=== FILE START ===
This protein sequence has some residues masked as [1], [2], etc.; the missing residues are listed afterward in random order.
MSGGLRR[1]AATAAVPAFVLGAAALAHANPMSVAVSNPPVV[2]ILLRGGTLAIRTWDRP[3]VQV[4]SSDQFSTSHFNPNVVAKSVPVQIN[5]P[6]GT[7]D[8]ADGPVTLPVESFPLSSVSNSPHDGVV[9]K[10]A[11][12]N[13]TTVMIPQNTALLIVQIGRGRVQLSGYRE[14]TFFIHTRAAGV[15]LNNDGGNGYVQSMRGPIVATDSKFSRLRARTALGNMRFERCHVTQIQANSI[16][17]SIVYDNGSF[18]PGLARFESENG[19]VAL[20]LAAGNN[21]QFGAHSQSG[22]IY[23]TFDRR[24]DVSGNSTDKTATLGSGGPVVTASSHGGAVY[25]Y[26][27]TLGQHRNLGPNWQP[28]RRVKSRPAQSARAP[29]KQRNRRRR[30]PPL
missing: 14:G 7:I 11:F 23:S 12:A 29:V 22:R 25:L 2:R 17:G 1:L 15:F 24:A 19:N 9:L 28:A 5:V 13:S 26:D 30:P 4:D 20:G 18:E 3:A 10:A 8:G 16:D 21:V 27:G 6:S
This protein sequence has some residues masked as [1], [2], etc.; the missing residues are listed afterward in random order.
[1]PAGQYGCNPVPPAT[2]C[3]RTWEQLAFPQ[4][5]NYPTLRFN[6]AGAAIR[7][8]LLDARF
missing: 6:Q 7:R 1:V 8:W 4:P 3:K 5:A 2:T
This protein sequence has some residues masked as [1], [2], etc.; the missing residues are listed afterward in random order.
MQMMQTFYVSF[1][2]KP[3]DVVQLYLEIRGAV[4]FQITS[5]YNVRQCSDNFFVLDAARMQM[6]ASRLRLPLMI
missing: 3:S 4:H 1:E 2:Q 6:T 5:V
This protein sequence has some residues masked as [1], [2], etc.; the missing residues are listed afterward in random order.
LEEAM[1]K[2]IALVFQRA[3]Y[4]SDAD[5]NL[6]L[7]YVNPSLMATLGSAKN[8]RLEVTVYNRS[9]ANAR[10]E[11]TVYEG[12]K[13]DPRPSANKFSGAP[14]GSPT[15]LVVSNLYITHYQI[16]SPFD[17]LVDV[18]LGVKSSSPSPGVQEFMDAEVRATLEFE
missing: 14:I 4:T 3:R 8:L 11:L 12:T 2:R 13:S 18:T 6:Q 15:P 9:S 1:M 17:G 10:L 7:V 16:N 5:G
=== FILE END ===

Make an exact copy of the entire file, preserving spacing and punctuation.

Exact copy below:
This protein sequence has some residues masked as [1], [2], etc.; the missing residues are listed afterward in random order.
MSGGLRR[1]AATAAVPAFVLGAAALAHANPMSVAVSNPPVV[2]ILLRGGTLAIRTWDRP[3]VQV[4]SSDQFSTSHFNPNVVAKSVPVQIN[5]P[6]GT[7]D[8]ADGPVTLPVESFPLSSVSNSPHDGVV[9]K[10]A[11][12]N[13]TTVMIPQNTALLIVQIGRGRVQLSGYRE[14]TFFIHTRAAGV[15]LNNDGGNGYVQSMRGPIVATDSKFSRLRARTALGNMRFERCHVTQIQANSI[16][17]SIVYDNGSF[18]PGLARFESENG[19]VAL[20]LAAGNN[21]QFGAHSQSG[22]IY[23]TFDRR[24]DVSGNSTDKTATLGSGGPVVTASSHGGAVY[25]Y[26][27]TLGQHRNLGPNWQP[28]RRVKSRPAQSARAP[29]KQRNRRRR[30]PPL
missing: 14:G 7:I 11:F 23:S 12:A 29:V 22:R 25:L 2:R 17:G 1:L 15:F 24:A 19:N 9:L 28:A 5:V 13:S 26:D 30:P 4:D 20:G 18:E 3:A 10:A 8:G 16:D 21:V 27:G 6:S
This protein sequence has some residues masked as [1], [2], etc.; the missing residues are listed afterward in random order.
[1]PAGQYGCNPVPPAT[2]C[3]RTWEQLAFPQ[4][5]NYPTLRFN[6]AGAAIR[7][8]LLDARF
missing: 6:Q 7:R 1:V 8:W 4:P 3:K 5:A 2:T
This protein sequence has some residues masked as [1], [2], etc.; the missing residues are listed afterward in random order.
MQMMQTFYVSF[1][2]KP[3]DVVQLYLEIRGAV[4]FQITS[5]YNVRQCSDNFFVLDAARMQM[6]ASRLRLPLMI
missing: 3:S 4:H 1:E 2:Q 6:T 5:V
This protein sequence has some residues masked as [1], [2], etc.; the missing residues are listed afterward in random order.
LEEAM[1]K[2]IALVFQRA[3]Y[4]SDAD[5]NL[6]L[7]YVNPSLMATLGSAKN[8]RLEVTVYNRS[9]ANAR[10]E[11]TVYEG[12]K[13]DPRPSANKFSGAP[14]GSPT[15]LVVSNLYITHYQI[16]SPFD[17]LVDV[18]LGVKSSSPSPGVQEFMDAEVRATLEFE
missing: 14:I 4:T 3:R 8:L 11:L 12:T 2:R 13:S 18:T 6:Q 15:P 9:S 1:M 17:G 10:L 7:V 16:N 5:G